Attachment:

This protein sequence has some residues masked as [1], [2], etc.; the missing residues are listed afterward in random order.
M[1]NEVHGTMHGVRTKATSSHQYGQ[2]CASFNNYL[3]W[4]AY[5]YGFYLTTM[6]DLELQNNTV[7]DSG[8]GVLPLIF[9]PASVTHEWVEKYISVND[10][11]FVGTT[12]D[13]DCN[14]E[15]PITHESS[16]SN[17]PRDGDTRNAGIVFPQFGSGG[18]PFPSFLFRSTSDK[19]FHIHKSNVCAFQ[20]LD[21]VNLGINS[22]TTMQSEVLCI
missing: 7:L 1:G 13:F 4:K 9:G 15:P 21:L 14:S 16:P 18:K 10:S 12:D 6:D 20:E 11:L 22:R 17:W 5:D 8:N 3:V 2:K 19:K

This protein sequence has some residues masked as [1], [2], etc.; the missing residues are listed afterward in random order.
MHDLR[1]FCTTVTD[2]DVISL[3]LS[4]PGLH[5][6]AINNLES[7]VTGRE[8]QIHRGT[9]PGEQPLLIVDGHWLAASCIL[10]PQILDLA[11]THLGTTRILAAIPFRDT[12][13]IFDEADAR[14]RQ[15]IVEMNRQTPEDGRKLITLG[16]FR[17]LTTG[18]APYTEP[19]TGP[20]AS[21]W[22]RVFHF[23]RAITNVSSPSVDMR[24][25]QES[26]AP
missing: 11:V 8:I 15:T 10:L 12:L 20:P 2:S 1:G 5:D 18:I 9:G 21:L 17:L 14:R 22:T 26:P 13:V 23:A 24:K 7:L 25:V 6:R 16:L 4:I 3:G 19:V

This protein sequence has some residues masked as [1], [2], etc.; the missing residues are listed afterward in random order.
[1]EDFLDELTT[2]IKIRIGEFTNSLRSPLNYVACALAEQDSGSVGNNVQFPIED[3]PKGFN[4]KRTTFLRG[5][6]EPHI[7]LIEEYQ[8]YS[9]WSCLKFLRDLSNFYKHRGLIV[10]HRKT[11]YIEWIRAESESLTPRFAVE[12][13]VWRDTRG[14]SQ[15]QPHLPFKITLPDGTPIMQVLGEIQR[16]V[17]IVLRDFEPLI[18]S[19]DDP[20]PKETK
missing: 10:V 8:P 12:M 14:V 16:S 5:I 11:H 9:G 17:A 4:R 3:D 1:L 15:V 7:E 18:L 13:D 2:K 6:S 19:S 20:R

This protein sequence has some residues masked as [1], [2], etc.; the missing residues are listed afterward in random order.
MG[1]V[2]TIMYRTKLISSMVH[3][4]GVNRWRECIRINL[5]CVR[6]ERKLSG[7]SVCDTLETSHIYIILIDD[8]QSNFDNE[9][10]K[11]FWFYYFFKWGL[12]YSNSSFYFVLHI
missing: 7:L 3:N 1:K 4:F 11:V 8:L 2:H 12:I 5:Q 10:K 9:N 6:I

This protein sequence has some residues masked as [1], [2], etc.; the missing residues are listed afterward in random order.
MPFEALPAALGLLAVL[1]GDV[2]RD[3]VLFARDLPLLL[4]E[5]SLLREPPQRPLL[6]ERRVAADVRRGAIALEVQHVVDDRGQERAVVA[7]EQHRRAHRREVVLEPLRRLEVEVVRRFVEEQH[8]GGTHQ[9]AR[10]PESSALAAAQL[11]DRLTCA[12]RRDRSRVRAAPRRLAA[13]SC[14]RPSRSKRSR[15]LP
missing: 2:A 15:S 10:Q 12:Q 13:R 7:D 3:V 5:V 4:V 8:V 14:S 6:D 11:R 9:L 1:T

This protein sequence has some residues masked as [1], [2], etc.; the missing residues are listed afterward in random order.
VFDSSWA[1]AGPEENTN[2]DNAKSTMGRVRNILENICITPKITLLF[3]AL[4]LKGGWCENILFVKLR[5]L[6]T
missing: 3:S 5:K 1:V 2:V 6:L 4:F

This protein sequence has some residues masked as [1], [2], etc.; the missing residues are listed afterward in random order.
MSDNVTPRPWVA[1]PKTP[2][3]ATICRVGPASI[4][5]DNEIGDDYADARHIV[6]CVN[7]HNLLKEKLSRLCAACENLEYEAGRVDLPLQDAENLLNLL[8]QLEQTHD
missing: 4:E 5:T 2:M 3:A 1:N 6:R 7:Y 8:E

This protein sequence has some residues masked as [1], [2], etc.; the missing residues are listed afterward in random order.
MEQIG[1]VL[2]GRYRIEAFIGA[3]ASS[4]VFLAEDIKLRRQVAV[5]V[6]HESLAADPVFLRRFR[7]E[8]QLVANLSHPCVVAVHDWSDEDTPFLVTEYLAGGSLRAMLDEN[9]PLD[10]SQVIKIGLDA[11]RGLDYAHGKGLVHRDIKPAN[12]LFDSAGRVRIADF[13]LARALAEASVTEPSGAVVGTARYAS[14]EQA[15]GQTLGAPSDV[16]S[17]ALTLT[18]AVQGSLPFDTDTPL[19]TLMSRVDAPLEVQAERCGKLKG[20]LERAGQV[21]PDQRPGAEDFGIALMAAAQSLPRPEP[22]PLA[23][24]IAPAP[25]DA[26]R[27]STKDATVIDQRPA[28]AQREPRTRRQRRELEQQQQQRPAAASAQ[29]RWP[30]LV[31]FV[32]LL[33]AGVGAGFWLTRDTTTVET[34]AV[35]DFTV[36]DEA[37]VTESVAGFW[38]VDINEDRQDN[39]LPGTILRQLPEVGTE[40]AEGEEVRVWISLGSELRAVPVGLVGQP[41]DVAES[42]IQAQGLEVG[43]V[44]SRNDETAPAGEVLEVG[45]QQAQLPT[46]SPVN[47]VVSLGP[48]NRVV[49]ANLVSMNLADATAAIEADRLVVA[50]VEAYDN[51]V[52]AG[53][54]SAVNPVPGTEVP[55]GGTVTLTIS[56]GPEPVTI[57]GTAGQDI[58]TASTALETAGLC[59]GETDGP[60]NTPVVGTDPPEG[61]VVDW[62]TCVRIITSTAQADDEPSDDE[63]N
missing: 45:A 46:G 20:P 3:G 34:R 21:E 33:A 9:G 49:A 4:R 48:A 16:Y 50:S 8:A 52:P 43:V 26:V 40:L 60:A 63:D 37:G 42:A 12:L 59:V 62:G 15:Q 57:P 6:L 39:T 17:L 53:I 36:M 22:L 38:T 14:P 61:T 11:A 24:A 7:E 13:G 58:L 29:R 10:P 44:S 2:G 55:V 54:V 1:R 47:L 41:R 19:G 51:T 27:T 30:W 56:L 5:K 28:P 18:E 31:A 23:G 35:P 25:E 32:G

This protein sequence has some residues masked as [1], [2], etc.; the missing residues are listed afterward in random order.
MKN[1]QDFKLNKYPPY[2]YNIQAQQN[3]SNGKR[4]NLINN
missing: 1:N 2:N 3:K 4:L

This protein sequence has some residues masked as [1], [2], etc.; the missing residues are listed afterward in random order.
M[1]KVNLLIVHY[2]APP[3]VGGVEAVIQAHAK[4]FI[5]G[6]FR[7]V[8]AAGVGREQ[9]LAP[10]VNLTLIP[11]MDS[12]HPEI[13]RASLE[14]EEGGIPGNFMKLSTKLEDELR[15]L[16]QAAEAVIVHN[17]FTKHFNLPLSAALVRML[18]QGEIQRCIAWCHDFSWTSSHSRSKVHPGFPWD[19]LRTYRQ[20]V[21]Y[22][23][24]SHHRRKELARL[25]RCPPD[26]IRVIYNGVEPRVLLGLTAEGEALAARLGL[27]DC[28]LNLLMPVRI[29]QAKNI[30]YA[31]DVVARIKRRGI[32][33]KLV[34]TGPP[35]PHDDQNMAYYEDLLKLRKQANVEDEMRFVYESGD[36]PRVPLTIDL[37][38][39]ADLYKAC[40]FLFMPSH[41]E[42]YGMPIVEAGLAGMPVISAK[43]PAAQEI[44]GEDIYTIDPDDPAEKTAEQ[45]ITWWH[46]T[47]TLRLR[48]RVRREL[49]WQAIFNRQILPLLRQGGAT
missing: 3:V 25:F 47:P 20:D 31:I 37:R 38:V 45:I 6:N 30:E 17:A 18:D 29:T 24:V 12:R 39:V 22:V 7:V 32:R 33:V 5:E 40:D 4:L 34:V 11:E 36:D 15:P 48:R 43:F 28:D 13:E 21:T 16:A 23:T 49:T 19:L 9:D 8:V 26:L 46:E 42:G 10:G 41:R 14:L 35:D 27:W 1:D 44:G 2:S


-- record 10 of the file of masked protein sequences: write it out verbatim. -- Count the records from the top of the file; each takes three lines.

This protein sequence has some residues masked as [1], [2], etc.; the missing residues are listed afterward in random order.
M[1]KVNLLIVHY[2]APP[3]VGGVEAVIQAHAK[4]FI[5]G[6]FR[7]V[8]AAGVGREQ[9]LAP[10]VNLTLIP[11]MDS[12]HPEI[13]RASLE[14]EEGGIPGNFMKLSTKLEDELR[15]L[16]QAAEAVIVHN[17]FTKHFNLPLSAALVRML[18]QGEIQRCIAWCHDFSWTSSHSRSKVHPGFPWD[19]LRTYRQ[20]V[21]Y[22][23][24]SHHRRKELARL[25]RCPPD[26]IRVIYNGVEPRVLLGLTAEGEALAARLGL[27]DC[28]LNLLMPVRI[29]QAKNI[30]YA[31]DVVARIKRRGI[32][33]KLV[34]TGPP[35]PHDDQNMAYYEDLLKLRKQANVEDEMRFVYESGD[36]PRVPLTIDL[37][38][39]ADLYKAC[40]FLFMPSH[41]E[42]YGMPIVEAGLAGMPVISAK[43]PAAQEI[44]GEDIYTIDPDDPAEKTAEQ[45]ITWWH[46]T[47]TLRLR[48]RVRREL[49]WQAIFNRQILPLLRQGGAT
missing: 3:V 25:F 47:P 20:D 31:I 37:R 38:V 45:I 6:N 30:E 17:A 18:D 29:T 24:V 12:R 39:V 22:V 7:V 32:R 33:V 5:E 40:D 4:L 34:V 11:E 36:D 15:P 48:R 43:F 28:D 13:E 21:T 16:A 23:T 49:T 19:L 9:D 8:V 26:L 46:E 42:G 10:G 41:R 14:L 35:D 27:W 1:D 44:G 2:S